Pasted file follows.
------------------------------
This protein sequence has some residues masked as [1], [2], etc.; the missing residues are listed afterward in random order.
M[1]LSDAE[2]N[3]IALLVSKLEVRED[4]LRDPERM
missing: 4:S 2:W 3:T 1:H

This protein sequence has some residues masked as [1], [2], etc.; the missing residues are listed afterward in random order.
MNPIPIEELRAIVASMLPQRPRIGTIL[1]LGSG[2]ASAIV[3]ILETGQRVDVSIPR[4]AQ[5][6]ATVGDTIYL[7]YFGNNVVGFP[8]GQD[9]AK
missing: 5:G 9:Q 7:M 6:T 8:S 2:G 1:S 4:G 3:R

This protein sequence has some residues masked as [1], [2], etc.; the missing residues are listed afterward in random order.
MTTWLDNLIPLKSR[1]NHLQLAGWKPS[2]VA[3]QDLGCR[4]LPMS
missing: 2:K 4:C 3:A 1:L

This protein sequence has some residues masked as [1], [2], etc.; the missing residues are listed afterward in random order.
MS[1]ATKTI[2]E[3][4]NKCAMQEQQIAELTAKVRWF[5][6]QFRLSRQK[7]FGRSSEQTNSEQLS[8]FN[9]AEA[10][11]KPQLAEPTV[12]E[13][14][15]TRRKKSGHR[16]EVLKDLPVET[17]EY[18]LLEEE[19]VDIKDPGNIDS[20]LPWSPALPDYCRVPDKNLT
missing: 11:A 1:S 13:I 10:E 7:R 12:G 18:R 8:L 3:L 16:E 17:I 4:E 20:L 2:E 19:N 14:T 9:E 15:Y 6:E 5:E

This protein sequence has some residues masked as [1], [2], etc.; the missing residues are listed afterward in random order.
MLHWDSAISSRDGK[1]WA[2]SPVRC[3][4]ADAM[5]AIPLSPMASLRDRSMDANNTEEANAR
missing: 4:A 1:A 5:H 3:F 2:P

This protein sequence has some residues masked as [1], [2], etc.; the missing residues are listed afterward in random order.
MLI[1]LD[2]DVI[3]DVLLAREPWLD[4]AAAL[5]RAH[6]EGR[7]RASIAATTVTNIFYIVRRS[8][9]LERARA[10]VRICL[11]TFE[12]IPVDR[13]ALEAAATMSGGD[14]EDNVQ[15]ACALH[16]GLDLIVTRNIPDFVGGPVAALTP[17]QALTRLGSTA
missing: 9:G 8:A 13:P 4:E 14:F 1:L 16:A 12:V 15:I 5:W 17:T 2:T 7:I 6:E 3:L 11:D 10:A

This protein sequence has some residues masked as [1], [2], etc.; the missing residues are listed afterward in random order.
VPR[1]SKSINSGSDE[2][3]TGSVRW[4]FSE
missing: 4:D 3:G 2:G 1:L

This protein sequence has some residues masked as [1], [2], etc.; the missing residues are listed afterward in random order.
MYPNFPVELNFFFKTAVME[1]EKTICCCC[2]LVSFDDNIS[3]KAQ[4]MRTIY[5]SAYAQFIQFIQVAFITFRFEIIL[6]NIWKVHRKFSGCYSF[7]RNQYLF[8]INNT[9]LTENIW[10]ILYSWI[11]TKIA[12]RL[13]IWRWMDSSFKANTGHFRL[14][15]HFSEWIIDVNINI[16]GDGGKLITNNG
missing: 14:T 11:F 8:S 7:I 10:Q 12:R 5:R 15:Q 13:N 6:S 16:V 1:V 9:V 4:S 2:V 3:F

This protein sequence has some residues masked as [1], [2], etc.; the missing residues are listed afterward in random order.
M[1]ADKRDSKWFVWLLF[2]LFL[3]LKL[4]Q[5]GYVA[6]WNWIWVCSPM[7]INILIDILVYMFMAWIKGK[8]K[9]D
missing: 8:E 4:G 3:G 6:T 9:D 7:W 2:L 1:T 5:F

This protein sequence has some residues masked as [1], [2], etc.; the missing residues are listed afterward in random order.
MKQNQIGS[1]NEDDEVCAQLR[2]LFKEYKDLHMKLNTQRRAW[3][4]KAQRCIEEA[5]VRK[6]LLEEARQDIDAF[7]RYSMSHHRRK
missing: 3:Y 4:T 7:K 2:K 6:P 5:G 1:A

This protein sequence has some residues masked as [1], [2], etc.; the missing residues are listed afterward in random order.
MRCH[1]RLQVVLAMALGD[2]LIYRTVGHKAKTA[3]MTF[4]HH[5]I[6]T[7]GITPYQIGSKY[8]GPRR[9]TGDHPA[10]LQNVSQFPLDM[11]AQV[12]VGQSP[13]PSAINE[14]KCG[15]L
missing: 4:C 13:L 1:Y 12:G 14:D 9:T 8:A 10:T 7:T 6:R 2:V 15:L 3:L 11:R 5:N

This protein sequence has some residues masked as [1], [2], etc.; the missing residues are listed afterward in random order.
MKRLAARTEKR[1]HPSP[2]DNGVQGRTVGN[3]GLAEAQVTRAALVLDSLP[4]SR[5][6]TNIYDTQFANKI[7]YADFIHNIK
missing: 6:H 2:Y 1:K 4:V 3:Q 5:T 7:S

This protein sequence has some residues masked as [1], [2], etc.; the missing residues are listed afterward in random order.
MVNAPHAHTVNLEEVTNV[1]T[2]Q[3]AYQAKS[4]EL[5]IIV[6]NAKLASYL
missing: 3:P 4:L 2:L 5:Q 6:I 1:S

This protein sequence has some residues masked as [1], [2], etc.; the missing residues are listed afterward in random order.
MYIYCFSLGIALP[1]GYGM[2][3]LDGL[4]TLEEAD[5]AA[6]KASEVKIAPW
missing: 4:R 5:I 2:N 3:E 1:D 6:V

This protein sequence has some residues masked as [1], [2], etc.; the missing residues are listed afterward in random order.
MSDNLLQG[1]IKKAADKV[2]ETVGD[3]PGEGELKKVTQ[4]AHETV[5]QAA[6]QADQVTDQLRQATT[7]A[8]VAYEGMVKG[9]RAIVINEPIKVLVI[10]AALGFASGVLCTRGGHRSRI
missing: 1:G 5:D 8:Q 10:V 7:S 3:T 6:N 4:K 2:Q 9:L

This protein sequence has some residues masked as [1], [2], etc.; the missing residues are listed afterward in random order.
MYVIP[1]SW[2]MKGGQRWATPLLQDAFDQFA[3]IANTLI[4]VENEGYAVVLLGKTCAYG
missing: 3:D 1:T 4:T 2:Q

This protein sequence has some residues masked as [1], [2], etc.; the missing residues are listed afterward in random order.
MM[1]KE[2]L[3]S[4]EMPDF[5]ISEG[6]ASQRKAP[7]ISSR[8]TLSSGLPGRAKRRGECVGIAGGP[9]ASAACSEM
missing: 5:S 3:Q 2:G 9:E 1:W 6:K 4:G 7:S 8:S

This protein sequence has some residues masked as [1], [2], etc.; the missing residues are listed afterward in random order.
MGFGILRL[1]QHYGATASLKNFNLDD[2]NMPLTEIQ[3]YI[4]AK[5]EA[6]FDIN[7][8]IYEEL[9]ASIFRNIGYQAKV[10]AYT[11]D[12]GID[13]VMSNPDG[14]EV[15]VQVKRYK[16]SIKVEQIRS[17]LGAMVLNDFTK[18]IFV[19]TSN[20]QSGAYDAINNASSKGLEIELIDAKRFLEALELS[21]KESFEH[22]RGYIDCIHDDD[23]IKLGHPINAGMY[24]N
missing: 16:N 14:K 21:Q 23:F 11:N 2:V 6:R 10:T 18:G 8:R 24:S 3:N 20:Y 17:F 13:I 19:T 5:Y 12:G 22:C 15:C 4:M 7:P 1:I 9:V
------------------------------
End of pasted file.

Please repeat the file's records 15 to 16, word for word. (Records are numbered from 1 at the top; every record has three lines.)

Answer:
This protein sequence has some residues masked as [1], [2], etc.; the missing residues are listed afterward in random order.
MSDNLLQG[1]IKKAADKV[2]ETVGD[3]PGEGELKKVTQ[4]AHETV[5]QAA[6]QADQVTDQLRQATT[7]A[8]VAYEGMVKG[9]RAIVINEPIKVLVI[10]AALGFASGVLCTRGGHRSRI
missing: 1:G 5:D 8:Q 10:V 7:S 3:T 6:N 4:K 2:Q 9:L

This protein sequence has some residues masked as [1], [2], etc.; the missing residues are listed afterward in random order.
MYVIP[1]SW[2]MKGGQRWATPLLQDAFDQFA[3]IANTLI[4]VENEGYAVVLLGKTCAYG
missing: 3:D 1:T 4:T 2:Q